I knew going in, that whatever I’d be watching, it wouldn’t be Persuasion as written by Austen. I tried to let those expectations go and watch it with an open mind. As a standard Hollywood romantic comedy, it was fine. No more, no less. I certainly didn’t find it as offensive as some did! The historically anachronistic elements didn’t bother me because they seemed intentional. But there’s no Jane Austen there, and when I wanted her, I felt her absence. For example, when Anne reads the note that Captain Wentworth has written her, that beautiful love letter comes off like a note jotted on a post-it with a number two pencil. Actually, I won’t say there’s no Jane Austen there. Rather it’s the wrong Jane Austen. While Austen is known for satire, Persuasion isn’t where those elements primarily come out.

[BOOK][MOVIE]

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Bridgerton, season 2 – book (The Viscount Who Loved Me) by Julia Quinn – I actually preferred this to the first season of Bridgerton in many ways, and I think that where it diverted from the book, it was wise to do so. For the first 50% or so of the season it was fairly faithful. But, at a similar point in the book there was a plot point that would not have played well in a visual medium. I was curious to see how the show handled it, but aside from a brief mention, and a side plot involving something similar with other characters, it was all but omitted, which I think served the show well. I do wish the show hadn’t played up the love triangle plot, but you can’t have everything!

[BOOK][SERIES]

Magpie Murders – book by Anthony Horowitz – I actually still need to watch the last two episodes of this one, so take what I say with a grain of salt! I read the book about four or five years ago, and enjoyed it a lot. I thought it was an innovative twist on the whodunnit, which is typically not a genre that sees tremendous innovation. I think it was best to see the series a few years removed from the book, because while I remembered the overall premise, I’d forgotten most of the actual plot, so I’m able to enjoy the show without knowing all the answers.

[BOOK][SERIES]

Of course, there are also about 100 streaming channels out there that I don’t get! I want to see all these but don’t have access at the moment!

  • Pachinko (AppleTV+)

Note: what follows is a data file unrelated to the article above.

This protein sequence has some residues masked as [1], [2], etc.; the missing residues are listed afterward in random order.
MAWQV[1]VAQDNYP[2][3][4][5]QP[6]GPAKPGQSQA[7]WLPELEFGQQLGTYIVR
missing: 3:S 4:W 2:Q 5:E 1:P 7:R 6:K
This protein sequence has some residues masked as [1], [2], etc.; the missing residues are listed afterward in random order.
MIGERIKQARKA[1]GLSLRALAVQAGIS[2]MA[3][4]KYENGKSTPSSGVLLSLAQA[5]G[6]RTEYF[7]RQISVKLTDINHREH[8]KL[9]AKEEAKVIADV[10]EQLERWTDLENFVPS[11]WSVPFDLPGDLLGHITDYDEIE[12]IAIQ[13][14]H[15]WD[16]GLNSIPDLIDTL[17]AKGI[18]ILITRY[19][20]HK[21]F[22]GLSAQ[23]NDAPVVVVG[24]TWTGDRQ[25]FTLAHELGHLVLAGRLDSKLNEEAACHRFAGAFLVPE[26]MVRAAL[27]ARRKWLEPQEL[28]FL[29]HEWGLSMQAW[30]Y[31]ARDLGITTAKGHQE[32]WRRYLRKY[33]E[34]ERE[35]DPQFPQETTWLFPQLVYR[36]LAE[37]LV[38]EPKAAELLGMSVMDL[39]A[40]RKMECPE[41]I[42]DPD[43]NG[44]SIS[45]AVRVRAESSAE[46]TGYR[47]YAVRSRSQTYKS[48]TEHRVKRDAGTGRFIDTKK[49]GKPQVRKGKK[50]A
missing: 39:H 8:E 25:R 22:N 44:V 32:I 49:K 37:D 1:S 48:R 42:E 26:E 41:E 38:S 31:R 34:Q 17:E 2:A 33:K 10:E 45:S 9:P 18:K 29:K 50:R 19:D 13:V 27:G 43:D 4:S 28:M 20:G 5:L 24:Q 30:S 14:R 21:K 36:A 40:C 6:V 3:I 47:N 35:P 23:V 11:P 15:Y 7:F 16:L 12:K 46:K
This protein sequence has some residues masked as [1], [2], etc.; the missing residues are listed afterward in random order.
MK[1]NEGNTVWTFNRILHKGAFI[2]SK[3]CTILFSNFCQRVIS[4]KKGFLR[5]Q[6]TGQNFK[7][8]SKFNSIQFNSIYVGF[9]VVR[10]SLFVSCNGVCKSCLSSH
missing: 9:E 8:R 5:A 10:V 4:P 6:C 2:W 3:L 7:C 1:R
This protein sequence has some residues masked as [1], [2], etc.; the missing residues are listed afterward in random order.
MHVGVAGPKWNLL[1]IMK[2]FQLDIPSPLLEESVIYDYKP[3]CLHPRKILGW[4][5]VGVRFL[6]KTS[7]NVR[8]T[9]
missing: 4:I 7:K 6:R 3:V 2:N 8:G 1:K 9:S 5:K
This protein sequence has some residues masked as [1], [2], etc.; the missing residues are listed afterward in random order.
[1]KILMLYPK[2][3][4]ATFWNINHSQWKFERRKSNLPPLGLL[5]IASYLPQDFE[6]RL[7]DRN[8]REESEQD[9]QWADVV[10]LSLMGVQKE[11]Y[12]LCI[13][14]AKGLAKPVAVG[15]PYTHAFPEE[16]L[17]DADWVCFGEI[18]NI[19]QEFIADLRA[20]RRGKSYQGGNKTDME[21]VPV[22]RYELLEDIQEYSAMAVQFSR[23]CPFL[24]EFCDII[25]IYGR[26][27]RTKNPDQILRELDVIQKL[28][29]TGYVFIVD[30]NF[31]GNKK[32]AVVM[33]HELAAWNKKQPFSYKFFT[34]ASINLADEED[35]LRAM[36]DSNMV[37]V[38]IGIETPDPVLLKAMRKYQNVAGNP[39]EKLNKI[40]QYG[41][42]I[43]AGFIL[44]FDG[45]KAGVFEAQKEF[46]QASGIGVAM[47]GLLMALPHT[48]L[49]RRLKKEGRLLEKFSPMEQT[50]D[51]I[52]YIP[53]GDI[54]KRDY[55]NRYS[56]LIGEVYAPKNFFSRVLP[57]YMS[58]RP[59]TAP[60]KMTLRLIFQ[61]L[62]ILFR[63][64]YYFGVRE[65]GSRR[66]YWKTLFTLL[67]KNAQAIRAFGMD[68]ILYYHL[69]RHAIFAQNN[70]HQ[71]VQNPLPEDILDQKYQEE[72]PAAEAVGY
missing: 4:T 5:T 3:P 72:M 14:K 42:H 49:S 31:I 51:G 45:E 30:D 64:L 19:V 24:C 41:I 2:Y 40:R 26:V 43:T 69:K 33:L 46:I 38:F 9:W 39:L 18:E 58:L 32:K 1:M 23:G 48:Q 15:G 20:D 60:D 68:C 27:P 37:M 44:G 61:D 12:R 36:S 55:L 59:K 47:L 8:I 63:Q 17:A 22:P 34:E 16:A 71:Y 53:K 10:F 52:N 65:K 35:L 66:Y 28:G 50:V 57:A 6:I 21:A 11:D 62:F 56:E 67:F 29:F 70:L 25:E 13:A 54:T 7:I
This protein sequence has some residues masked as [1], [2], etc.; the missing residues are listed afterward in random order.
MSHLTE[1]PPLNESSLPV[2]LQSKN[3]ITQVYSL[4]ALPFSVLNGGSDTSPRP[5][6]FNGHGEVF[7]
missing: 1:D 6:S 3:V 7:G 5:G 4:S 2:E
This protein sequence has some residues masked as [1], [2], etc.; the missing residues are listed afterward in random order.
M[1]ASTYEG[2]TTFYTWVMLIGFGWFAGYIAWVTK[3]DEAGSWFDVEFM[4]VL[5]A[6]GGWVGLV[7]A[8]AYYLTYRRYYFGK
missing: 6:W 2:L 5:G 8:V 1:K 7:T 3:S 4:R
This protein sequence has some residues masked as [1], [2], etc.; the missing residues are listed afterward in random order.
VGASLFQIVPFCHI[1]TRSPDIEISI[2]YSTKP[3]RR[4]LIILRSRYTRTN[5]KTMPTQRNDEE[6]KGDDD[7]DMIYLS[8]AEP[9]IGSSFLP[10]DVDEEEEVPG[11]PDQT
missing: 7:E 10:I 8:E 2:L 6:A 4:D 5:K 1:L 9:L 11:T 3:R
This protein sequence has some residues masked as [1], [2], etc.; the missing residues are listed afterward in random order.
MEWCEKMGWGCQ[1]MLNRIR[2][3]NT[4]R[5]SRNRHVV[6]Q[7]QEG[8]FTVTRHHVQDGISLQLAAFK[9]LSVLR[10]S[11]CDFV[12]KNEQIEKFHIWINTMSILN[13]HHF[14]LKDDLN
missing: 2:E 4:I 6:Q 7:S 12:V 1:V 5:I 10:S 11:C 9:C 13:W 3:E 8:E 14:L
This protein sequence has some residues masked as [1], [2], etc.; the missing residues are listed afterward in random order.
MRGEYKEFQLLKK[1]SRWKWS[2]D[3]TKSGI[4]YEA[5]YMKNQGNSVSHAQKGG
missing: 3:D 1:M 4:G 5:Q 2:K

• No Exit (Hulu)
  • Kindred (Hulu)
  • The Essex Serpent (AppleTV+)
  • The Time Traveler’s Wife (HBO Max)
  • Station Eleven (HBO Max) (though I’m not sure how I’d feel about this one post-COVID…)

Anything else I need to see? Or anything that you disagree with me about?

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Top Ten Tuesday: What To Read Next Wishes

For That Artsy Reader Girl’s Top Ten Tuesday:

This week’s topic was:

June 21: Bookish Wishes (List the top 10 books you’d love to own and include a link to your wishlist so that people can grant your wish. Make sure you link your wishlist to your mailing address [here’s how to do it on Amazon] or include the email address associated with your ereader in the list description so people know how to get the book to you.)

But I’m on a book buying ban until I read some of what’s on my shelves (I’m not, however, on a book borrowing ban, so the library is fair game…) and I don’t really feel comfortable with this. So I decided to tweak it a little and make it the 10 books I hope to read next (time, life and work permitting) A lot of these are books I have, I just have to get to…

  • Wide Sargasso Sea by Jean Rhys – I read this years ago, but my book club is doing it next month, so I’m going to try to give it a reread at some point soon.
  • Wolf Hall by Hilary Mantel – I’ve had this on my TBR for years. When I was trying to think of things for my Future Classics list I did a bit of googling to get ideas, and I saw a number of lists with this on it, so I think it’s time for me to tackle it.
  • Piranesi by Susanna Clarke – I’ve been meaning to read this for a while now. I’ve heard it’s best when you’re in the mood for something very atmospheric though, which I haven’t bee lately but hope to be soon.